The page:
Innovative Public Management (Revision 2)
Temporarily closed effective November 19, 2014
Delivery Mode: Individualized study online
Area of Study: Social Science. Course can also be used as Applied Studies (Business and Administrative Studies) area of study by credential students only.
Prerequisite: None. There are no formal prerequisites for this course, however, a previous course in public administration, management, or political science is recommended. This is a senior course and as such students are expected to have advanced analytical and writing skills.
Precluded Course: GOVN 405 is a cross-listed course—a course listed under 2 different disciplines—POLI 405. GOVN 405 may not be taken for credit by students who have obtained credit for POLI 405.
A comprehensive plan to reform public administration was undertaken in Britain in the late 1970s and 1980s. There were three main elements of public sector reform. First, they included the reduction of the autonomy of the civil service in order to make the state apparatus more responsive to political direction. Second, they entailed the introduction of private sector management practices to promote economy and efficiency in government; and, finally, the increased influence of individual citizens, consumer groups, and communities to shape the design and delivery of public services. The second dimension brought major changes in organizational design and managerial practice, resulting in what came to be called the New Public Management(NPM).
The British approach to public sector reform was emulated by other Western governments that had identified similar priorities: the reduction of public spending, deficit and debt; a reversal of the serious decline in public trust in government; and the need to modernize and streamline public service management in the new era of global competition. The resulting changes in public management—led by governments in the United Kingdom, Australia, New Zealand, and Canada—shifted public sector organizations from its traditional hierarchical, rule-based, process-oriented and highly bureaucratic structure, toward a flatter, innovative, risk-taking and quality service and results oriented focus. Thus, a new form of public management has been evolving. Its emphasis on increased flexibility, enhanced responsiveness and careful management of resources and programs require that public servants, both managers and staff, be prepared to demonstrate the basic skills of risk-taking, innovation, creative planning and continuous learning in order to revitalise, modernize and even “reinvent” public service and governance.
The purpose of this course is to enable students to understand and to think critically about these reforms to public administration and management. The content is theoretical, practical, and comparative. The course addresses the contemporary challenges to administrative governance, and the powerful forces—such as globalization, technological change, and shifting public expectations and values—which have forced nation states to redefine both their political and administrative roles. Upon completion of the course, students will have a comprehensive appreciation of both the old and new public management in Canada, and have the ability to evaluate them in a comparative perspective.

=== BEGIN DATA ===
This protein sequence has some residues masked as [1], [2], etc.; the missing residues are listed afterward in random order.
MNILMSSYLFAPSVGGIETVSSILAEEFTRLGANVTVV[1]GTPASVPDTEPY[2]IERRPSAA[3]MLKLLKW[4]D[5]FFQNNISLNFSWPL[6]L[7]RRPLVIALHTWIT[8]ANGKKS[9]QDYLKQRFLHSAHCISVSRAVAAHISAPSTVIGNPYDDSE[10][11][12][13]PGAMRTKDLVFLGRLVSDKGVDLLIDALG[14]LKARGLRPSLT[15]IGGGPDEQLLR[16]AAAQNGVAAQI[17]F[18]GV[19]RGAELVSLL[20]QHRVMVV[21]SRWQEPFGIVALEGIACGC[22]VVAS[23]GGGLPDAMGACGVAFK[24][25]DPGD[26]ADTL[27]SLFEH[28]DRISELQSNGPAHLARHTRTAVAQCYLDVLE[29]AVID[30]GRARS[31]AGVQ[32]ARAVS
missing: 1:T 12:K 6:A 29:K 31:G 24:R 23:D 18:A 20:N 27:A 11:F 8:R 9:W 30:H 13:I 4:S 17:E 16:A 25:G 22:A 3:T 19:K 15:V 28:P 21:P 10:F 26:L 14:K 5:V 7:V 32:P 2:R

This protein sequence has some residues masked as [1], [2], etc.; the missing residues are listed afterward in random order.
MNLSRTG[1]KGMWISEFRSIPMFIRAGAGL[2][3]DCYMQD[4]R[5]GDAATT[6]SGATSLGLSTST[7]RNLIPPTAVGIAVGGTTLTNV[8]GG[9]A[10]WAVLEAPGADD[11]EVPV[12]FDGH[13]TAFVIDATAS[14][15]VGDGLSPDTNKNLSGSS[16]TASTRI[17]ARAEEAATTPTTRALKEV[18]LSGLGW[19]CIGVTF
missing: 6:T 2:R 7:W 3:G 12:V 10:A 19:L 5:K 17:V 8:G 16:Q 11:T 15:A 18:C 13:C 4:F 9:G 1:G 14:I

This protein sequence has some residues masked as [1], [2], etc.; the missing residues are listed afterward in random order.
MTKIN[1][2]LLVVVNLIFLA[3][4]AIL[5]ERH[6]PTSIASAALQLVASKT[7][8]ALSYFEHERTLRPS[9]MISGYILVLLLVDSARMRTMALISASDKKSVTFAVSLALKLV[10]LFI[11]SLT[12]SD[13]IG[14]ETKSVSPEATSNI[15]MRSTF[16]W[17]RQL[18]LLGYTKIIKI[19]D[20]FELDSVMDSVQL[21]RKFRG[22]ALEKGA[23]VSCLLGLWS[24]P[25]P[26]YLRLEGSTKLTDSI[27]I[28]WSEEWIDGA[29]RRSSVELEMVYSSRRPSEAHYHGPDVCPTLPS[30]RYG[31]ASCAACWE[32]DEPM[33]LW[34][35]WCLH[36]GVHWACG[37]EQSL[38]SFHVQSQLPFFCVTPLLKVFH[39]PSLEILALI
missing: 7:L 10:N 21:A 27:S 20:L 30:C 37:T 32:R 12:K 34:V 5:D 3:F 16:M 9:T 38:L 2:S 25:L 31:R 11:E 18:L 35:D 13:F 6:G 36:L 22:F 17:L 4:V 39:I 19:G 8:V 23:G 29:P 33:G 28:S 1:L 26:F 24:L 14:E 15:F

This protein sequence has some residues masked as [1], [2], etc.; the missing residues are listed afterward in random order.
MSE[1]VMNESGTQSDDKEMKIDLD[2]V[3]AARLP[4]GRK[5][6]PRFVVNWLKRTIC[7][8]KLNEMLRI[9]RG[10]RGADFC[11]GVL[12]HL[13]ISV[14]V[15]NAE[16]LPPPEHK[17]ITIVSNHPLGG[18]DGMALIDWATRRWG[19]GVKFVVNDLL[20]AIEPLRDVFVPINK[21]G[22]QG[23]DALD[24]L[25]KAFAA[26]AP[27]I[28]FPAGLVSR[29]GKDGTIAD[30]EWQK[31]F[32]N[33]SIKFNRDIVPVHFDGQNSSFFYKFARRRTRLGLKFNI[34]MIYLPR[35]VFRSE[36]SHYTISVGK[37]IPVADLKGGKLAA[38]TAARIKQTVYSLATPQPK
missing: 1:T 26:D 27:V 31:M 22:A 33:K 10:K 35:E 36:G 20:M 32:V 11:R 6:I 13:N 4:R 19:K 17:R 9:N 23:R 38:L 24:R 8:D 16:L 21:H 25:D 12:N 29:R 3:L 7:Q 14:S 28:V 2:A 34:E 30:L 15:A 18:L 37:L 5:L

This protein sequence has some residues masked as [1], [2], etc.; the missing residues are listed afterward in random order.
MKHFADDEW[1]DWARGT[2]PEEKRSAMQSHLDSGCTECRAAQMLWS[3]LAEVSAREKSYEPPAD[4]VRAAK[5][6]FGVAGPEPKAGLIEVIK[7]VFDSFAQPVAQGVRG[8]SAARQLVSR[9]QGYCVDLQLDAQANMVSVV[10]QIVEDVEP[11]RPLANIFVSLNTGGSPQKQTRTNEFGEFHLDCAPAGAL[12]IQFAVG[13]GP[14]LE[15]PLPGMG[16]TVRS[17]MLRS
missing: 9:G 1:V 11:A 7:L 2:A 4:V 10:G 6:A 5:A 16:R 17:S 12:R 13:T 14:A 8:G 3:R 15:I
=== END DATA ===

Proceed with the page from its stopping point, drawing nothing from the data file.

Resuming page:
- Unit 1: Old—and New—Public Management
- Unit 2: What is Innovation?
- Unit 3: Organizational Change
- Unit 4: Culture and Values
- Unit 5: Comparative Aspects
- Unit 6: Managerialism and Empowerment
- Unit 7: Political and Public Servant Relationships
- Unit 8: Alternative Service Delivery (ASD)
- Unit 9: Examples of Innovative Management
- Unit 10: Continuous Learning and Sustaining Momentum
- Unit 11: Concluding Thoughts
The final grade in GOVN 405 will be based on the grades you achieve on the quizzes, critical review, case study, and final exam. To receive credit for the course, you must complete all of the assignments, achieve a minimum mark of 50 percent on the final examination, and obtain an overall course composite grade of “D” (50 percent) or better. The following indicates the assignments for credit and their weighting toward the final grade.
|Quiz 1||Quiz 2||Critical Review||Case Study||Final Exam||Total|
The final examination for this course must be taken online with an AU approved exam invigilator at an approved invigilation centre. It is your responsibility to ensure your chosen invigilation centre can accommodate online exams. For a list of invigilators that can accommodate online exams, visit the Exam Invigilation Network.
To learn more about assignments and examinations, please refer to Athabasca University's online Calendar.
Kenneth Kernaghan, Brian Marson and Sandford Borins. 2000. The New Public Organization. Toronto, The Institute of Public Administration of Canada.
Mohamed Charih and Arthur Daniels, Eds. 1997. New Public Management and Public Administration in Canada; Nouveau management public et administration publique au Canada. Toronto, The Institute of Public Administration of Canada.
The course materials include a student manual, study guide, assignment manual, and a reading file.
The Challenge for Credit process allows students to demonstrate that they have acquired a command of the general subject matter, knowledge, intellectual and/or other skills that would normally be found in a university level course.
Full information for the Challenge for Credit can be found in the Undergraduate Calendar.
|Written Assignment 1||Written Assignment 2||Exam||Total|
Undergraduate Challenge for Credit Course Registration Form
Athabasca University reserves the right to amend course outlines occasionally and without notice. Courses offered by other delivery methods may vary from their individualized-study counterparts.
Opened in Revision 2, July 2009
Updated January 22 2016 by SAS